Data on a screen

The COVID-19 pandemic has taught us many things. This global crisis has meant that experts across many disciplines have had to address problems and propose solutions. One area that has been crucial to understanding and measuring the pandemic is that of data science. We take a look at why this field is so essential to our day-to-day lives and what the future holds for data science. 

As well as exploring the current landscape in the industry, we’ll also take a look at what drives growth and where the jobs are. We’ll examine the various routes into data science and the salaries on offer. 

The current landscape in the data science industry

In essence, the field of data science focuses on analysing data to provide insights and then using algorithms and machine learning to make informed decisions and predictions. In a world where we’re each producing more data than ever, it’s essential that we understand and manage the implications of this information. 

What is the data science industry’s global market value? 

There are several reports we can look at to get a measure of the global value of the data science industry. According to Grand View Research, in 2019,  the global data science platform market size was valued at $3.93 billion. Other data from Statista shows that in 2021, the global big data market is predicted to be worth $64 billion. 

When it comes to data analytics, another key area of data science, research shows that North America accounted for the largest market share in 2019, with a market value of just over $10 billion. Europe was the second-largest market in 2019, valued at around $6.43 billion. 

What is the data science jobs market like?

The role of data scientist is one of the most in-demand jobs in both the UK and the US. The role appeared on LinkedIn’s 2020 Emerging Job Report in both countries, featuring at number 3 in the US and number 7 in the UK. In the US, the role saw a 37% annual growth. The report also highlights that ‘data scientists may be augmenting responsibilities traditionally done by statisticians as some industries, like insurance, gear up for the future.’ 

Data from IT Jobs Watch shows that, in the six months to March 2021, there were 2,273 permanent data science jobs posted in the UK, down from 3,162 in the same period the previous year. A similar trend was seen in the US, where job postings for data scientists appeared flat between 2019 and 2020.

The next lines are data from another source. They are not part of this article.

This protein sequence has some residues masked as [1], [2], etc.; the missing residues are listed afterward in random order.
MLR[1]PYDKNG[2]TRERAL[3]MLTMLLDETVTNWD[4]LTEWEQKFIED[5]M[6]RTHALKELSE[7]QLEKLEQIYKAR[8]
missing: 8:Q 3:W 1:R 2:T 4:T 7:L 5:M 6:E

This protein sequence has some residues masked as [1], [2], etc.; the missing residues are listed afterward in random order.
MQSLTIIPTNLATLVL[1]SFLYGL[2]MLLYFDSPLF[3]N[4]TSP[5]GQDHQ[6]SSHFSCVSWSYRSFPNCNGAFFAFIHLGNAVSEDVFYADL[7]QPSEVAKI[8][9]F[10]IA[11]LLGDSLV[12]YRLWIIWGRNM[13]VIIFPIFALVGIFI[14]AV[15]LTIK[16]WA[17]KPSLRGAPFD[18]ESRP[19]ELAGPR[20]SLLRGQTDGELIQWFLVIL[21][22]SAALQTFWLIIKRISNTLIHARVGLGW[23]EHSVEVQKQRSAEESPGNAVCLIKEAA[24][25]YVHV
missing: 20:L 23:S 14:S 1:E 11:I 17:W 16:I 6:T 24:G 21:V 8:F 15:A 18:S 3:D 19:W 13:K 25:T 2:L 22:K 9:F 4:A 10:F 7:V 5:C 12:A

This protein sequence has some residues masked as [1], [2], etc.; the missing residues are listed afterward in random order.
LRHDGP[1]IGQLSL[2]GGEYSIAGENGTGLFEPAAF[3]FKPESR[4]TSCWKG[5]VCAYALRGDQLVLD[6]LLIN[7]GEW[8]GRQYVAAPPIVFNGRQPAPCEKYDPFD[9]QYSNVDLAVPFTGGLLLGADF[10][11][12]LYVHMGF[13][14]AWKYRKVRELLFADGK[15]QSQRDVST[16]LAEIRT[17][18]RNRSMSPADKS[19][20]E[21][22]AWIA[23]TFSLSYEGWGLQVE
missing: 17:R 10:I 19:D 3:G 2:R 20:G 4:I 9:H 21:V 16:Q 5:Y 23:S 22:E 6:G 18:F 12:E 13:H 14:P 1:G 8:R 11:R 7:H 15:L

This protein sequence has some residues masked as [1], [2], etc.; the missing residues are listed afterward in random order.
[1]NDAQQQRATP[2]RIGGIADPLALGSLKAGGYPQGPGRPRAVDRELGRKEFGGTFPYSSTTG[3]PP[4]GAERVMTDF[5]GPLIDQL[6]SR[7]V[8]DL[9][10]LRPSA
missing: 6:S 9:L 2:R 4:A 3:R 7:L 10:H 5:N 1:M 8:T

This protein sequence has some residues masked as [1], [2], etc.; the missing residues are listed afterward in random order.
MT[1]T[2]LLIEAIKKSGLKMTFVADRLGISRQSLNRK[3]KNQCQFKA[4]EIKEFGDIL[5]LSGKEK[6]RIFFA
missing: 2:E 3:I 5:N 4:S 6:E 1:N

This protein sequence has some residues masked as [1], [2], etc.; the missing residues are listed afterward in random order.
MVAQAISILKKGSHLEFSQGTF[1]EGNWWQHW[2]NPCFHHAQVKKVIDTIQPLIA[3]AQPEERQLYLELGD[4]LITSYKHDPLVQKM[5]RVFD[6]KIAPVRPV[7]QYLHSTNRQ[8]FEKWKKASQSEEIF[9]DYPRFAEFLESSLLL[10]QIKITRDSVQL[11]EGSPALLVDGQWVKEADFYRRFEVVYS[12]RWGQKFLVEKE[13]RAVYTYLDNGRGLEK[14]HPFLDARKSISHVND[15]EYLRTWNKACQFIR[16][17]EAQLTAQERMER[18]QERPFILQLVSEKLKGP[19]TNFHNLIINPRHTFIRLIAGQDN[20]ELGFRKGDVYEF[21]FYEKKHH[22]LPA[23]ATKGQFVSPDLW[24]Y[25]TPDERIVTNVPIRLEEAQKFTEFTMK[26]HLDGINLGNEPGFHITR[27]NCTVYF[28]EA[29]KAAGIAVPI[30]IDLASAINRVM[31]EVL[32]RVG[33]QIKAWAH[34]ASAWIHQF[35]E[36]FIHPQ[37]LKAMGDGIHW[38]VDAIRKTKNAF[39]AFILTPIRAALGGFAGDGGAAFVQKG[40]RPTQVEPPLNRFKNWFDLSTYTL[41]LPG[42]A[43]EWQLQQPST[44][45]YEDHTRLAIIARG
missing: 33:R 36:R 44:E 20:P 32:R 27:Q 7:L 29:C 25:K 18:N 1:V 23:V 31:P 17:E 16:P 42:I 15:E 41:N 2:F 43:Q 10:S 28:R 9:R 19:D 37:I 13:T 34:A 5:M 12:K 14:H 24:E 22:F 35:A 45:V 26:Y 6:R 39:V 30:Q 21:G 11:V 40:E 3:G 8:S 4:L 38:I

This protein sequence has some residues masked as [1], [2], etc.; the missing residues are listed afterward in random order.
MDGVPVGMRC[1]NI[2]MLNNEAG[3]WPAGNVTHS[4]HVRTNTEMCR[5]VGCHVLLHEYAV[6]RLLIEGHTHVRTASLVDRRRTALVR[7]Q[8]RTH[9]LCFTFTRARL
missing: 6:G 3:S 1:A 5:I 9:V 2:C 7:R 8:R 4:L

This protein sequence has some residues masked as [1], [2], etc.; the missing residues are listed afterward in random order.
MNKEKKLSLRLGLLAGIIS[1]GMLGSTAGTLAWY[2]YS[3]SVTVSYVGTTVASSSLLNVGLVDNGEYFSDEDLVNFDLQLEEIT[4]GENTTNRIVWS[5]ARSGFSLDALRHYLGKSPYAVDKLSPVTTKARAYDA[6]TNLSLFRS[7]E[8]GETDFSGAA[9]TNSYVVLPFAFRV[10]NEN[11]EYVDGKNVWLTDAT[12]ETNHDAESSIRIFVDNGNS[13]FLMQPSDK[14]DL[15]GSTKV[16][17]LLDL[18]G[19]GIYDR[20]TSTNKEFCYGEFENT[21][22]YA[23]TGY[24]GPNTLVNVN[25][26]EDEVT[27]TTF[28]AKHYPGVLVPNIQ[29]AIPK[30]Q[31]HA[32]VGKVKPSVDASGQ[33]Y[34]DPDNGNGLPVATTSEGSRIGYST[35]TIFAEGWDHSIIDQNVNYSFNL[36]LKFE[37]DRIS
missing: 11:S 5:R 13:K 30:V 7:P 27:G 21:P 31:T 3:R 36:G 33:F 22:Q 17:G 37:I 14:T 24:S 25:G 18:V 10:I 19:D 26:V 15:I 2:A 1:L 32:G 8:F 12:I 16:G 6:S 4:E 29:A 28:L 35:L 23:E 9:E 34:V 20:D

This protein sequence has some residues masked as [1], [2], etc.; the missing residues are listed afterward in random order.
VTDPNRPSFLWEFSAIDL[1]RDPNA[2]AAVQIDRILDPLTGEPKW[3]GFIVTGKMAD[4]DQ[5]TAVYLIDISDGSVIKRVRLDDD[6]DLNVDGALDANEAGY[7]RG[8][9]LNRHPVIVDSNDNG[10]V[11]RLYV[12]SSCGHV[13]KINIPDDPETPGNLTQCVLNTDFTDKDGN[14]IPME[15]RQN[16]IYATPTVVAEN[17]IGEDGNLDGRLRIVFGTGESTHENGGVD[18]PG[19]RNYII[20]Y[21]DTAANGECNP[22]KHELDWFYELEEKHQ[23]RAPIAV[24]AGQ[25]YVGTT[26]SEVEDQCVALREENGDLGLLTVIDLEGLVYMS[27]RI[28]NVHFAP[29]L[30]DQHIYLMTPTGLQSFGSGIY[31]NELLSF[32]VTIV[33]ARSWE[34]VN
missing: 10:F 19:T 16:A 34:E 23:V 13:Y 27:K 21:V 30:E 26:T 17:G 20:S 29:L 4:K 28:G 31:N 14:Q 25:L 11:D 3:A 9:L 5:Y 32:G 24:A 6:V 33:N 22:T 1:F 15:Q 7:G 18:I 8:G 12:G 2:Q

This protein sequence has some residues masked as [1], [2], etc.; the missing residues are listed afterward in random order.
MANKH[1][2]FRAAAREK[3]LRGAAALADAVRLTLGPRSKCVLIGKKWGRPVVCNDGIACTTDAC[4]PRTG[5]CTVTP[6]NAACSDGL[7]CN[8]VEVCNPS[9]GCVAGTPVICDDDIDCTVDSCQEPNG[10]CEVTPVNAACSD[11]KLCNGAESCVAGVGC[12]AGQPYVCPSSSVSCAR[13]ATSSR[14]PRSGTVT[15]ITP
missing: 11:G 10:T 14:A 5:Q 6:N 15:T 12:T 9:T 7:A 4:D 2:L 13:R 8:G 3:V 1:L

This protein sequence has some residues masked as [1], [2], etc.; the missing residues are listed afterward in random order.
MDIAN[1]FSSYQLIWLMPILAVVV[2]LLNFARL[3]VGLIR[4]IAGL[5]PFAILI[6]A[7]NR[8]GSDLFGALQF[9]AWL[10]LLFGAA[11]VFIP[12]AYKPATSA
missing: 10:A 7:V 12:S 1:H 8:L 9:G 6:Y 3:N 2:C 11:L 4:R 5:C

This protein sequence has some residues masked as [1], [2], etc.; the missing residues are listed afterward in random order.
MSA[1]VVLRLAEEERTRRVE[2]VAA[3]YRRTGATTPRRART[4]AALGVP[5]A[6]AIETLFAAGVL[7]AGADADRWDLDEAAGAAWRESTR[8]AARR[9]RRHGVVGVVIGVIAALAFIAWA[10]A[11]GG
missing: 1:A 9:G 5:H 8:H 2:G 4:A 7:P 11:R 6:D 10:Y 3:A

However, this dip could easily be explained by the impact of the COVID-19 pandemic. Other data from 2020 shows that there was a shortage of around 250,000 professionals with security and data science skills, showing a clear demand for those with the right skills. 

Estimated growth 

Pandemic aside, the data science industry is still expected to grow over the coming years. Many sources have predicted that the sector and those adjacent to it will see a sustained increase in value. Looking back at the Statista data we mentioned earlier, the big data market is expected to be worth $103 billion by 2027, more than double its expected market size in 2018. 

This growth is also predicted in the data science platform market. Grand View Research suggests that the industry will see a compound annual growth rate (CAGR) of 26.9% from 2020 to 2027, providing an eventual revenue value of $25.94 billion.

Along with this market value increase, we’ll also likely see an increase in data science jobs. The US Bureau of Labour Statistics predicts a 15% rise in industry jobs between 2019 and 2029, much higher than the 4% national average.  

Although estimates for other countries are hard to come by, the projected growth in market revenue and jobs in the US suggests that this will be a trend seen on a global scale. 

What is driving growth in data science?

There are several factors that are contributing to the growth of data science and analytics. These relate to both the industry itself and wider trends in society. Here are some of the main growth drivers in data science at the moment: 

  • We’re creating more data. Some estimates suggest that 1.7MB of data is created every second by every person on average. This information can be harnessed for all sorts of purposes, from marketing to healthcare. What’s more, the data we produce is becoming more complex and detailed, meaning there is a need for those who can understand and interpret it. 
  • Our technology is improving. Data science touches on many other areas. Technology such as machine learning, artificial intelligence, and cloud computing all require data scientists and analytics. These emerging technologies will continue to grow and develop, as will the demand for those who can implement them. 
  • There is a need for informed decision making. Businesses of all kinds and sizes are turning to data to make decisions. The insights offered by data science can be invaluable, allowing organisations to make informed decisions about the future. 

Data science job insights 

Now that we’re familiar with the industry as a whole, let’s take a closer look at some of the jobs and careers in data science. Given the scope and demand for data insights, it’s not surprising that there are a variety of different roles in and routes into the field. We’ve outlined some of the main ones, along with salary data, below: 

What types of data science jobs are there? 

The principles of data science can be applied in many different fields. As such, there are quite a few different roles within the industry. We’ve picked out a few of the most popular and in-demand data science jobs at the moment: 

  • Data scientist. Professionals in this role analyse large amounts of complex raw data and process it to find patterns to help benefit a business or organisation. Data scientists use an array of technical skills to help drive strategic business decisions.
  • Machine learning engineer. This role sits somewhere between software engineering and data science. Machine learning engineers create data funnels and provide software solutions, and as such, need programming and data science skills.  
  • Data engineer. Data scientists will often rely on data engineers to create and maintain the data ecosystems that they use. It’s a role focused on the processing of gathered or stored data to create an effective pipeline.